I have advised a large number of customers and Microsoft partners to customize their logon portal and have heard from several that users can now easily recognize a fake site. One person shared with me a story of how she was on a phone call in one conversation, Instant Messaging in another conversation, and in another thread responding to an email request from her HR department to update her personal profile online. Even while in the middle of doing these different things, having the company portal customized with their logo was what stopped her from entering logon credentials. After clicking on what seemed like a legitimate email from HR, she was taken to what looked like a normal Office 365 portal, she paused and realized it was a fake site only because she was so used to seeing her company background image and logo on the screen. This is a great example about how our conditioning as humans was interrupted – something was different that makes us stop and analyze the situation. The Human Firewall.
I have outlined the steps below about how you can easily modify your logon site and encourage you to do so. Once customized, be sure to communicate this new screen to all of your users through an internal awareness campaign of emails, lunch and learn sessions, newsletter articles, etc. Make users aware that you are modifying the logon page and why. Reiterate why you are taking this action as part of a security awareness training program. Will this prevent all identities from being stolen? No, but it will certainly help and is one of the many locks you can use to further secure your organization.
To customize the Microsoft Office 365 logon portal for your organization, follow the steps below:
- With a Global Administrator account, logon to https://portal.azure.com
On the left side of the screen, select Azure Active Directory
Then, select Company Branding
With Company Branding now selected, the Default profile is displayed to the right. Click Default to open the settings.
Here, you will see the options available to define the background image, your organization’s logo, and customized text for the logon screen. When choosing a background image, consider using a picture of your organization headquarters, a picture of a product you make, a picture of the city skyline or downtown that is closest to you. Make it something that is easy to identify and means something to your organization. Make it something that, if it was ever changed, would prompt your users to stop and become skeptical of the logon site.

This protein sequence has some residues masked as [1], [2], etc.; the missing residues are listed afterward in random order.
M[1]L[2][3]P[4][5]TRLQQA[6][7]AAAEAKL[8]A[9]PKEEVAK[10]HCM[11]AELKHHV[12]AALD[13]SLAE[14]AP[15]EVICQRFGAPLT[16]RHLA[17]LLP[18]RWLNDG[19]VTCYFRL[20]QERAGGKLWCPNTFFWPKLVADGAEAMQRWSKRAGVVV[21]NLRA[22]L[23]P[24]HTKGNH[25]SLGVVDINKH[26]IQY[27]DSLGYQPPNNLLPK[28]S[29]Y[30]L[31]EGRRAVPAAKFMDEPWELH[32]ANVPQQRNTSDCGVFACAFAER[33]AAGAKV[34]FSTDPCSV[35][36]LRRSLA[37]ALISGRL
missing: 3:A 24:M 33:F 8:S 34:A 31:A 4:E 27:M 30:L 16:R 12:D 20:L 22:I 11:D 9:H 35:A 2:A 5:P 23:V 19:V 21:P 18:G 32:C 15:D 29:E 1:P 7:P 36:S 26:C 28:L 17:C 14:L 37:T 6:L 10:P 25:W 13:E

As an example, I chose to use a customized background picture I took a few years ago of Waikiki Beach along with the company logo for my demonstration company, Contoso. Note that the pictures you use must follow the file size and type guidelines provided for each field.
When ready, select the Save option on the top of the screen. Then, log off of this session and close the browser.
Note: In my setup it took about ten minutes for the new background image to appear during logon. Be sure to wait enough time before testing this setting.
As you open a new browser to log back in to https://portal.office.com, notice that the first logon screen remains the same. Until a username is entered, the system does not know who you are from the millions of other users across the globe. It is only at the second screen where a password is entered that the logon background image and logo has now changed.
Picture below is of the first logon screen at https://portal.office.com
Picture below is of the second logon screen that is now customized (notice the logo and background image)
Keep in mind that users are often the last line of defense in safeguarding your organization’s identities and data. We are all human and mistakes do happen where a user can be tricked into providing his or her credential to an attacker. Since there is no technology by any vendor(s) who will provide 100% security on your network, we are often left with only the Human Firewall standing in the way. The more ways you can raise awareness and strengthen your Human Firewall, the more protected you and your organization will be.